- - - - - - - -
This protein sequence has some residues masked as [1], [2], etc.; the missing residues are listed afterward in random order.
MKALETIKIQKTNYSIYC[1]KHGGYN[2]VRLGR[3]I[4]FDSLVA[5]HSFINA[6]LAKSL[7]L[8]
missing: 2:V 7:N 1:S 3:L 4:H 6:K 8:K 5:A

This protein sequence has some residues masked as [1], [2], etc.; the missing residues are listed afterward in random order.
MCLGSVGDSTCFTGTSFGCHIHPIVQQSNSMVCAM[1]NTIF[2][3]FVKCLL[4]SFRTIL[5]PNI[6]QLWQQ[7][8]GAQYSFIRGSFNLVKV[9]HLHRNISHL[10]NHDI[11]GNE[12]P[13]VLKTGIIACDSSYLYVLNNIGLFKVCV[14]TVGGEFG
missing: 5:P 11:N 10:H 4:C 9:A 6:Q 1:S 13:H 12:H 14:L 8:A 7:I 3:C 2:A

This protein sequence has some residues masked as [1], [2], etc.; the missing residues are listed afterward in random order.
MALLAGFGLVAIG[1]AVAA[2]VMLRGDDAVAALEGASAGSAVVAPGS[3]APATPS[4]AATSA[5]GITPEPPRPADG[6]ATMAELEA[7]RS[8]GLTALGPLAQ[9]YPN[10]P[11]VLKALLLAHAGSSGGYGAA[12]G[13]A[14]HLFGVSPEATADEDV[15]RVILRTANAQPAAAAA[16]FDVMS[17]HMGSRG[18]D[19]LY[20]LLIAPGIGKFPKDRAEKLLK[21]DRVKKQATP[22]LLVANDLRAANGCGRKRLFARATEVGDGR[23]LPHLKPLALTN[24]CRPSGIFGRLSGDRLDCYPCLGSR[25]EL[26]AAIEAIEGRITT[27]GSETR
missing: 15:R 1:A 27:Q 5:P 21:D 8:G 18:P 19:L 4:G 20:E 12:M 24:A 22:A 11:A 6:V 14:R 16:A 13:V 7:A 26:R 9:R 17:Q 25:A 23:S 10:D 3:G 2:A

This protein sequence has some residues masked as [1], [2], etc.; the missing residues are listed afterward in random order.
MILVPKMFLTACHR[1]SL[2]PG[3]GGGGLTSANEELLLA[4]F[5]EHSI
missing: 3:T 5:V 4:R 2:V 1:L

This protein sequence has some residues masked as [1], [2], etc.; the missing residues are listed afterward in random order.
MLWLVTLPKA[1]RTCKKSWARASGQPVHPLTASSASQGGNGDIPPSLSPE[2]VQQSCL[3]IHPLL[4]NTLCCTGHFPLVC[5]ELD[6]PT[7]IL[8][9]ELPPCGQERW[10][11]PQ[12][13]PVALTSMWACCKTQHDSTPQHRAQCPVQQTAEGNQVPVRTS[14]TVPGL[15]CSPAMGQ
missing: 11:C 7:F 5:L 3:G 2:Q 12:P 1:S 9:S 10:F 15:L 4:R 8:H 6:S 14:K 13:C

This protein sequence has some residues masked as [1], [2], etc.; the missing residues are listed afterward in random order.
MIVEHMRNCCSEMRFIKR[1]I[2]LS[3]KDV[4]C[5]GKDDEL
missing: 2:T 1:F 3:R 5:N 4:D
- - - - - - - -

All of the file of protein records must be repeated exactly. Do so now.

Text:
This protein sequence has some residues masked as [1], [2], etc.; the missing residues are listed afterward in random order.
MKALETIKIQKTNYSIYC[1]KHGGYN[2]VRLGR[3]I[4]FDSLVA[5]HSFINA[6]LAKSL[7]L[8]
missing: 2:V 7:N 1:S 3:L 4:H 6:K 8:K 5:A

This protein sequence has some residues masked as [1], [2], etc.; the missing residues are listed afterward in random order.
MCLGSVGDSTCFTGTSFGCHIHPIVQQSNSMVCAM[1]NTIF[2][3]FVKCLL[4]SFRTIL[5]PNI[6]QLWQQ[7][8]GAQYSFIRGSFNLVKV[9]HLHRNISHL[10]NHDI[11]GNE[12]P[13]VLKTGIIACDSSYLYVLNNIGLFKVCV[14]TVGGEFG
missing: 5:P 11:N 10:H 4:C 9:A 6:Q 1:S 13:H 12:H 14:L 8:A 7:I 3:C 2:A

This protein sequence has some residues masked as [1], [2], etc.; the missing residues are listed afterward in random order.
MALLAGFGLVAIG[1]AVAA[2]VMLRGDDAVAALEGASAGSAVVAPGS[3]APATPS[4]AATSA[5]GITPEPPRPADG[6]ATMAELEA[7]RS[8]GLTALGPLAQ[9]YPN[10]P[11]VLKALLLAHAGSSGGYGAA[12]G[13]A[14]HLFGVSPEATADEDV[15]RVILRTANAQPAAAAA[16]FDVMS[17]HMGSRG[18]D[19]LY[20]LLIAPGIGKFPKDRAEKLLK[21]DRVKKQATP[22]LLVANDLRAANGCGRKRLFARATEVGDGR[23]LPHLKPLALTN[24]CRPSGIFGRLSGDRLDCYPCLGSR[25]EL[26]AAIEAIEGRITT[27]GSETR
missing: 15:R 1:A 27:Q 5:P 21:D 8:G 18:P 19:L 4:G 20:E 12:M 24:A 22:A 11:A 6:V 14:R 16:A 13:V 7:A 26:R 9:R 17:Q 25:A 23:S 10:D 3:G 2:A

This protein sequence has some residues masked as [1], [2], etc.; the missing residues are listed afterward in random order.
MILVPKMFLTACHR[1]SL[2]PG[3]GGGGLTSANEELLLA[4]F[5]EHSI
missing: 3:T 5:V 4:R 2:V 1:L

This protein sequence has some residues masked as [1], [2], etc.; the missing residues are listed afterward in random order.
MLWLVTLPKA[1]RTCKKSWARASGQPVHPLTASSASQGGNGDIPPSLSPE[2]VQQSCL[3]IHPLL[4]NTLCCTGHFPLVC[5]ELD[6]PT[7]IL[8][9]ELPPCGQERW[10][11]PQ[12][13]PVALTSMWACCKTQHDSTPQHRAQCPVQQTAEGNQVPVRTS[14]TVPGL[15]CSPAMGQ
missing: 11:C 7:F 5:L 3:G 2:Q 12:P 1:S 9:S 10:F 15:L 4:R 8:H 6:S 14:K 13:C

This protein sequence has some residues masked as [1], [2], etc.; the missing residues are listed afterward in random order.
MIVEHMRNCCSEMRFIKR[1]I[2]LS[3]KDV[4]C[5]GKDDEL
missing: 2:T 1:F 3:R 5:N 4:D